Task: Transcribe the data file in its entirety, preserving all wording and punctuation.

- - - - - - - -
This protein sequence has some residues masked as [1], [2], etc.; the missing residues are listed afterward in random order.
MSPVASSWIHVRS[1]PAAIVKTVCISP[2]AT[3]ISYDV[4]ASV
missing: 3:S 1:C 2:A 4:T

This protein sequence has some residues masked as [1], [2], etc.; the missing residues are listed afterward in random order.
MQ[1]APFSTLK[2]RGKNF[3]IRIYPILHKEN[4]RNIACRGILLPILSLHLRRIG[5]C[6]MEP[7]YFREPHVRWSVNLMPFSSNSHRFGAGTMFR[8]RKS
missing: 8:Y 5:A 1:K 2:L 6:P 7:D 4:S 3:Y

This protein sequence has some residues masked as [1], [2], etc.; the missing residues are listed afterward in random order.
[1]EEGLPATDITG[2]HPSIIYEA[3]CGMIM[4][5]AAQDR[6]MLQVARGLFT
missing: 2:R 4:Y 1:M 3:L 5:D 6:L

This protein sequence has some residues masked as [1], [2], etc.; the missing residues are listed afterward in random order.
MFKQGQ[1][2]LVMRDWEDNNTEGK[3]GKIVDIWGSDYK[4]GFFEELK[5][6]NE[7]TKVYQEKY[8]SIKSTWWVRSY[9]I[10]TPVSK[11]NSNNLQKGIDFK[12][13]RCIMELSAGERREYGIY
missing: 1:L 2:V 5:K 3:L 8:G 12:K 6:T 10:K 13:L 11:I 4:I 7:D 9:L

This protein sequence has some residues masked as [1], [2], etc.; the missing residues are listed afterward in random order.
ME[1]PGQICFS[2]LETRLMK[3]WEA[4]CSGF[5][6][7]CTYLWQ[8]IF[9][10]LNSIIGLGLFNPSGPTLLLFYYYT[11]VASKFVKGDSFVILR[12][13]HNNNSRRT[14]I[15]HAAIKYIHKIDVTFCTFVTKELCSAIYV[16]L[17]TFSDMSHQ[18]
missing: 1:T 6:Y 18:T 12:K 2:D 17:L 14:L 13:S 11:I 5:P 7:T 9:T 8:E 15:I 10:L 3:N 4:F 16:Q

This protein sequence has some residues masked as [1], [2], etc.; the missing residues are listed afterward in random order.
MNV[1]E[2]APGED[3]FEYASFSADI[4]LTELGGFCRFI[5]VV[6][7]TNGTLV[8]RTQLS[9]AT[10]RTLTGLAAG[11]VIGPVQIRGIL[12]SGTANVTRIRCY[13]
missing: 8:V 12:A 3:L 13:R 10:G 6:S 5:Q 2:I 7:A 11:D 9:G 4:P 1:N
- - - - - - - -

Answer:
This protein sequence has some residues masked as [1], [2], etc.; the missing residues are listed afterward in random order.
MSPVASSWIHVRS[1]PAAIVKTVCISP[2]AT[3]ISYDV[4]ASV
missing: 3:S 1:C 2:A 4:T

This protein sequence has some residues masked as [1], [2], etc.; the missing residues are listed afterward in random order.
MQ[1]APFSTLK[2]RGKNF[3]IRIYPILHKEN[4]RNIACRGILLPILSLHLRRIG[5]C[6]MEP[7]YFREPHVRWSVNLMPFSSNSHRFGAGTMFR[8]RKS
missing: 8:Y 5:A 1:K 2:L 6:P 7:D 4:S 3:Y

This protein sequence has some residues masked as [1], [2], etc.; the missing residues are listed afterward in random order.
[1]EEGLPATDITG[2]HPSIIYEA[3]CGMIM[4][5]AAQDR[6]MLQVARGLFT
missing: 2:R 4:Y 1:M 3:L 5:D 6:L

This protein sequence has some residues masked as [1], [2], etc.; the missing residues are listed afterward in random order.
MFKQGQ[1][2]LVMRDWEDNNTEGK[3]GKIVDIWGSDYK[4]GFFEELK[5][6]NE[7]TKVYQEKY[8]SIKSTWWVRSY[9]I[10]TPVSK[11]NSNNLQKGIDFK[12][13]RCIMELSAGERREYGIY
missing: 1:L 2:V 5:K 3:L 8:G 12:K 6:T 10:K 13:L 11:I 4:I 7:D 9:L

This protein sequence has some residues masked as [1], [2], etc.; the missing residues are listed afterward in random order.
ME[1]PGQICFS[2]LETRLMK[3]WEA[4]CSGF[5][6][7]CTYLWQ[8]IF[9][10]LNSIIGLGLFNPSGPTLLLFYYYT[11]VASKFVKGDSFVILR[12][13]HNNNSRRT[14]I[15]HAAIKYIHKIDVTFCTFVTKELCSAIYV[16]L[17]TFSDMSHQ[18]
missing: 1:T 6:Y 18:T 12:K 2:D 17:L 14:L 13:S 11:I 5:P 7:T 9:T 8:E 15:I 10:L 3:N 4:F 16:Q

This protein sequence has some residues masked as [1], [2], etc.; the missing residues are listed afterward in random order.
MNV[1]E[2]APGED[3]FEYASFSADI[4]LTELGGFCRFI[5]VV[6][7]TNGTLV[8]RTQLS[9]AT[10]RTLTGLAAG[11]VIGPVQIRGIL[12]SGTANVTRIRCY[13]
missing: 8:V 12:A 3:L 13:R 10:G 6:S 5:Q 2:I 7:A 11:D 9:G 4:P 1:N